Two contractors of Chinese copper mining firm Wanbao who were kidnapped from the controversial Letpadaung copper mine project area in northwestern Myanmar have been released by community activists, the company said.
The two kidnapped, who returned to the work camp at 7:15pm on Monday, are in good shape, the company said on its website.
The Letpadaung mine in Monywa, about 100 km (60 miles) west of Mandalay, has long been a source of aggravation for the local residents, who say thousands of acres of land were illegally confiscated to make way for the mine’s expansion.
The incident is the latest in what can be seen as an anti-China sentiment that has been in Myanmar in recent years. Local residents say they were upset about the impact of mining in the area, and the destruction of a Buddhist temple in April in a mine expansion, according to a UPI report.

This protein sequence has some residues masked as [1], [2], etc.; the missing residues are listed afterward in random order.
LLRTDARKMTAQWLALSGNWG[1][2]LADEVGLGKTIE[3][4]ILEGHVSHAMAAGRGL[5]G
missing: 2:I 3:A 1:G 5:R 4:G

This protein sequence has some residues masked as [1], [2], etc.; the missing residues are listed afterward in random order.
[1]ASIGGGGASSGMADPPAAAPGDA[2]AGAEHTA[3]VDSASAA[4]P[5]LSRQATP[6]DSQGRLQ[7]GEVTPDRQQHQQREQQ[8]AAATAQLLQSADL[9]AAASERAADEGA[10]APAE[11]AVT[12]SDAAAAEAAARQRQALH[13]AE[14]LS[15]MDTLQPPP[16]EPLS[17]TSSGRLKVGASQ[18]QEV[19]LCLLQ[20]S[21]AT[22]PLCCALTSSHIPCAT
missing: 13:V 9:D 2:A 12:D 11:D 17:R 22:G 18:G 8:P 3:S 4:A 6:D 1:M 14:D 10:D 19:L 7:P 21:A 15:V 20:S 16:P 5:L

In November 2012, riot police raided camps set up by protesters, injuring more than 100 people, including at least 67 monks. The government later renegotiated the original contract to take 51 percent of the profit instead of the initial 4 percent, while putting aside $3 million for social projects. Myanmar Wanbao gets 30 percent of the profit and Union of Myanmar Economic Holdings Ltd (UMEHL), owned by Myanmar’s military, 19 percent. Under the original contract, UMEHL got 45 percent and Myanmar Wanbao 51 percent.
Wanbao, a subsidiary of Norinco, a big arms manufacturer, bought into the project in 2011 after Ivanhoe, a Canadian miner, had divested.
Along with their Myanmar driver, the two Chinese were taken away while conducting land survey. Some 20 villagers from Old Sete village stopped the car of the trio and took them to a primary school in the village. The Myanmar national was released a day earlier following negotiations between the local administration and the villagers.
The kidnapping saga comes as riots took place in Vietnam two weeks ago over China’s installation of an oil rig in disputed waters in the South China Sea.